NHS England and NHS Improvement (NHSEI) had already encouraged NHS systems to use the framework as a way of helping discharge patients who no longer need to be in hospital guidelines, as well as expertise across finance, contracting and strategic development’. Norfolk and Norwich University Hospitals NHS Foundation Trust, meanwhile, has worked with the same framework supplier to co-create ‘NNUH at Home’ – providing clinical care in the home to release inpatient bed capacity and improve patient choice. Since the service began in 2019, over 9,000 bed days have been saved – with 80 per cent of patients discharged on or before their expected discharge date. Different Lots In total, the framework – which runs until March 2023 – has 16 approved suppliers across three different Lots. The first is ‘Discharge to Assess’, which covers people that do not need a hospital bed but may still require care services and lower level support. These patients are provided with short term support so they can be discharged to their own home or another community setting. Lot 2 is ‘Third Party Brokerage’ and is designed to reduce delayed transfers of care. These providers work with patients and their families outside of traditional care hours, supporting people to move to a care home, step-down care or back into their own home.

The final Lot is ‘Medical Care at Home’ – also known as Secondary Care at Home or a Virtual Ward. Here a medical professional provides care in the patient’s home and is responsible for medical procedures, safety and recovery. Services here are for patients who are at risk of hospitalisation, which can be avoided by a more coordinated and collaborative case management approach by their GP, district nurse, social services, specialist nurses or third sector organisation. With the new DHSC funding intended to ‘free up thousands of extra beds and staff time to help the NHS recover services’, the extra capacity available via the Patient Discharge Services Framework can benefit NHS systems up and down the country. The ready-made agreement will be an increasingly important route for NHS providers to procure any additional support they need to reduce the length of stay for patients in hospital. L

To find out more contact the NHS SBS Procurement team on 0161 212 3940 or email FURTHER INFORMATION



ASAP Innovations UK Ltd

Certified PPE provider launches in the UK

ASAP Innovations represents the medical PPE provider of choice – credible, reliable and most importantly, certified ASAP Innovations, a leading manufacturer of medical Personal Protective Equipment (PPE) for the healthcare, veterinary, automotive, industrial, hygiene, agricultural, food and beverages industries has officially launched in the UK. Based in Ireland and Malaysia, with over 30 years’ experience manufacturing


disposable products in over 80 countries worldwide and a commitment to hygiene control and quality assurance, ASAP Innovations’ 150 certified product lines of masks and gloves are now available to UK organisations. ASAP Innovations’ products include medical face masks for both adults and notably, children – a product line that isn’t currently widely available. It also includes nitrile gloves, latex gloves, vinyl gloves, cleanroom gloves and surgical gloves. All of its products on offer are highly regulated and certified to EU standards, unlike a lot of the PPE on the market at present – all ASAP Innovations products are registered with the European Medical Device Directive (MDD). Proper hygiene standard is practiced throughout the development of all ASAP Innovations products, from raw materials handling, processing, production, inspection, to the finished product. ASAP Innovations ensures that each design meets current trends and abides by all regulatory requirements, with all its masks and gloves tested and certified by authorised notified bodies to EN standards. Its masks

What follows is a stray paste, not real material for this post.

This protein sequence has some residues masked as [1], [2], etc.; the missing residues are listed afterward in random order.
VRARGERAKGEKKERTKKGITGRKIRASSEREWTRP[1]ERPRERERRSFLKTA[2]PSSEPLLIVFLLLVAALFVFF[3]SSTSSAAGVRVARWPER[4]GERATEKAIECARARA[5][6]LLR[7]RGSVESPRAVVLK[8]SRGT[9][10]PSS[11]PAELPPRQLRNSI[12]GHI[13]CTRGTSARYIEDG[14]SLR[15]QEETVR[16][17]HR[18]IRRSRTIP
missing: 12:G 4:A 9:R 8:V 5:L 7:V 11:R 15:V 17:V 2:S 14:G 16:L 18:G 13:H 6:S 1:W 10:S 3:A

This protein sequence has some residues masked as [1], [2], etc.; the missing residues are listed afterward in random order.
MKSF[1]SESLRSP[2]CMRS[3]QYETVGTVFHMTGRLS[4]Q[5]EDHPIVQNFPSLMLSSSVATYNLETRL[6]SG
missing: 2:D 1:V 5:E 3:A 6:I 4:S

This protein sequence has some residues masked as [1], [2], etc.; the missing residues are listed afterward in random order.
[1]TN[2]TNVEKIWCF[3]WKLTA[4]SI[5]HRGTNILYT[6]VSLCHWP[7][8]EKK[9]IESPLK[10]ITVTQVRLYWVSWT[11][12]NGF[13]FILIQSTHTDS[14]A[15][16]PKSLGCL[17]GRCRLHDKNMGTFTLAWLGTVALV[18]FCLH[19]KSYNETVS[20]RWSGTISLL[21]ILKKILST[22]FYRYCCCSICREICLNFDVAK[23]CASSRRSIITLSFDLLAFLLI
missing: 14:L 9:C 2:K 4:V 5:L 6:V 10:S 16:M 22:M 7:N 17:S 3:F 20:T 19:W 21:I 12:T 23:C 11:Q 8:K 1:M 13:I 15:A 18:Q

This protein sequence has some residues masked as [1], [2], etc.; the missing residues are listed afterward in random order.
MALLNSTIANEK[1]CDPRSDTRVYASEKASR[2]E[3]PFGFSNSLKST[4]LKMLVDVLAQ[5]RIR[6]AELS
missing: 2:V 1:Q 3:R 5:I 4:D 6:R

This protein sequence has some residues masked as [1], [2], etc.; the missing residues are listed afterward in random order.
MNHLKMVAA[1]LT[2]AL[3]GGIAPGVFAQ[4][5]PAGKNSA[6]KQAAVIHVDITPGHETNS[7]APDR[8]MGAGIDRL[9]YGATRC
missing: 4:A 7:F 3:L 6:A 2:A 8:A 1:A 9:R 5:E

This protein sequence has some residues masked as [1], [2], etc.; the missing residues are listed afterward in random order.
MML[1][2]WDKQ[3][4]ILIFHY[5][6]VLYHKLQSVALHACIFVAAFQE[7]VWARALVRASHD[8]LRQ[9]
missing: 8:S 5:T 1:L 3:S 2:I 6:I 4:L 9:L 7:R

comply with EN 14683 and EN149 standards and its gloves comply with EN 455 and EN 374 standards. PPE has been a lifeline for the healthcare industry over the past year, enabling it to continue providing the best quality care to patients. However, the result of this is a worldwide shortage of gloves, which ASAP International HQ estimated was at 20­-25 billion gloves per month at the height of the pandemic. This demand has presented opportunities for fraudulent activities and it has therefore never been more crucial that PPE products are selected based on the fact they are tested and certified by authorised bodies to EN standards and that buyers have complete confidence in the products they’re purchasing. If you are looking for certified protection for your functional and practical needs, choose ASAP Innovations, where transparency and legitimacy are the priority. ASAP – quality you can trust with certified products. L FURTHER INFORMATION